13. What is it like working with an agent?
I love it. The revisions she suggested to Cedar have taken my simple story from great to truly amazing. I find myself being more critical of my writing now that I have an agent then I was before. I wasn’t to continue to impress Jessica so I work twice as hard to make sure all the necessary elements are in place.
14. As a freelance editor yourself, is it hard to edit your work based on another person opinions?
I think no matter who you are, taking suggestions from others about your work can be a truly enlightening experience. A fresh set of eyes are an invaluable resource when you are writing a book. I become so enmeshed in my characters lives that sometimes I lose sight of the bigger picture. What I envision in my head, what I can clearly see happening, and what my fingers choose to type out often don’t jive.
It is my beta readers who point out the subtle inconsistencies in my manuscripts. To give you an example, my new WIP is nearly complete and a trusted beta readers is has been reading it chapter by chapter for me. Just last week she sent me a note pointing out that my mc was putting on her socks in the last line of the chapter. It wouldn’t be a problem except in the beginning of the scene she was wearing flip flops. I had read this chapter countless times and hadn’t caught it. They are amazing at catching little flaws like that.
I think it is also important to stay true to your individual voice when taking suggestions for beta readers. Think about the suggestions they give you, and then employ the ones you want and toss the others aside.
15. Many people have an unrealistic view on how long it takes to write a novel. How long did it take you to write your first draft of CEDAR?
Late last August, I woke up from a dream about a girl struggling to get out of a small West Virginian mountain town. That morning Cedar was born. It took me and entire day to write . . . eight hours of constant writing to carve out the first six pages of my manuscript. I tossed it aside for a month, unsure of where I wanted to go with it or why I even had the compulsion to write the first scene.
I came back to it in early October, went chapter for chapter with a writing buddy of mine. It took me six solid weeks of writing every day, six to eight hours a day to get Cedar completed. And even then it was in no way ready for querying. I had weeks of editing and beta reading ahead of me.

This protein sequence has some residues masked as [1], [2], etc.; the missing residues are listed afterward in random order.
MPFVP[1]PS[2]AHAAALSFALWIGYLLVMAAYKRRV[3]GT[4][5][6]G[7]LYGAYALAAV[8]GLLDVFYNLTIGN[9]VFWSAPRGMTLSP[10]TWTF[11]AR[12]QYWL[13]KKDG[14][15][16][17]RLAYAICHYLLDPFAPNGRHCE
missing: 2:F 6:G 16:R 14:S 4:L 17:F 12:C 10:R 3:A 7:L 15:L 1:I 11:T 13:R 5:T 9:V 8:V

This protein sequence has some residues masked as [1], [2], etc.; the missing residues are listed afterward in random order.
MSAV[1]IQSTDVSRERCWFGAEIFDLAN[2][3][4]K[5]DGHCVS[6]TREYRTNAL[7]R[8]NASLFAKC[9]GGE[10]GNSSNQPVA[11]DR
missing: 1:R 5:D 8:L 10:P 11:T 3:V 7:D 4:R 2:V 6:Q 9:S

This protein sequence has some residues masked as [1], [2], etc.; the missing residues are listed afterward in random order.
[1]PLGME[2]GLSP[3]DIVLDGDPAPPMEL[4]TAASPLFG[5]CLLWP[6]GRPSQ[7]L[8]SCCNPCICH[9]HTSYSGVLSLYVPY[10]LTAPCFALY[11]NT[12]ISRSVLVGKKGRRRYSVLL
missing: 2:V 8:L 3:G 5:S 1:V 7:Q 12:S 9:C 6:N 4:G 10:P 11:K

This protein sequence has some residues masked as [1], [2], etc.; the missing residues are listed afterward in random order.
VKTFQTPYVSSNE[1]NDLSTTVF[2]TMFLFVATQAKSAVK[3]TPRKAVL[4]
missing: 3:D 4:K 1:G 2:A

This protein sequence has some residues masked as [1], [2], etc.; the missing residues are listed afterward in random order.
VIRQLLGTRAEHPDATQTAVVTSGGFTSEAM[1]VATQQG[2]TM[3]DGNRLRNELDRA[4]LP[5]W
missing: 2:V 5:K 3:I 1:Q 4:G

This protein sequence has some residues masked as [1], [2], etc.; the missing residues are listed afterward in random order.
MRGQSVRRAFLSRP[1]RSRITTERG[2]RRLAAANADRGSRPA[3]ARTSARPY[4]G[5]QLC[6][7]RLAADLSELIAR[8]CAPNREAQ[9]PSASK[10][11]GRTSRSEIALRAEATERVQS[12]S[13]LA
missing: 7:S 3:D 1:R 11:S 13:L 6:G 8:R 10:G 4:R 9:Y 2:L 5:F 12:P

16. Your background is in law, and social work, what prompted you to write this novel?
I graduated from the University of Vermont with a degree in Social Work and attended Suffolk University School of Law. Having dedicated time in the social service field as child advocate, I had the unfortunate opportunity of seeing some of the blacker shades of life and the honor of witnessing some of the most amazing stories of recovery and triumph. I draw upon these experiences to weave stories that show the depth and courage of the human spirit in today’s youth.
18. Do you belong to any writing associations?
I am a member of the Society of Children’s Book Writers and Illustrators. SCBWI
19. Please tell our readers about your book CEDAR.
I always get a good chuckle from these types of question. It never ceases to amaze me that I can write an entire 80,000 word novel; but when asked to condense it down to a neat 250 word explanation, I freeze.
CEDAR is YA crossover novel where, the perpetual problems of substance abuse, perennially pregnant mothers, and the constant fear of physical retribution tear down dreams of love and happiness in a small West Virginian town tucked deep in the Appalachian Mountains.
Seventeen-year-old Cedar McIntyre is hiding in the mountains from Tommy Hartwell . . . and her life. She survives in a world many refuse to believe even exists. Poorer than the projects and as destitute as a third-world country, this tiny West Virginian town is about to change, and so is Cedar when Noah Stockton arrives.
Resilient, proud, and averse to anything charity-tinged, Cedar’s not sure what to make of Noah’s generosity. He’d gladly give his life to see the girl he loves safe and free of a man who has already left Cedar broken and scarred. But Tommy staked his claim on Cedar years ago, secured her father’s blessing for the marriage and intends to make good on his promise . . . by force if necessary.
But Cedar’s not about to succumb to the life this mountain’s carved out for her. Having already survived her belt-wielding father, endured days without food, and thwarted Tommy’s relentless advances, Cedar’s determined to forge her own fate – finish high school, go to college, and be something more than a perennially pregnant wife living in constant fear of abuse.
It’s Noah’s protective kindness that brings Cedar’s world to a shattering halt when Tommy goes after what he feels is rightfully his . . . Cedar. When Noah offers her safety and a piece of the life she’s dreamed of, Cedar can’t refuse, leaving behind the only life she‘s ever known and the only boy she ever dared to love.
20. What are you working on now?
I am currently juggling two WIP’s while fighting with my muse to decide which one to finish first. The first is YA dystopia novel written from a boy’s perspective – challenging but a lot of fun to write. The second one is more of a contemporary YA and more along the lines of Cedar. I am also brushing off Seven Shades of Crazy to see if it is worth submitting to my agent.
You can read more about Trisha’s journey to publication by visiting her blog entitled :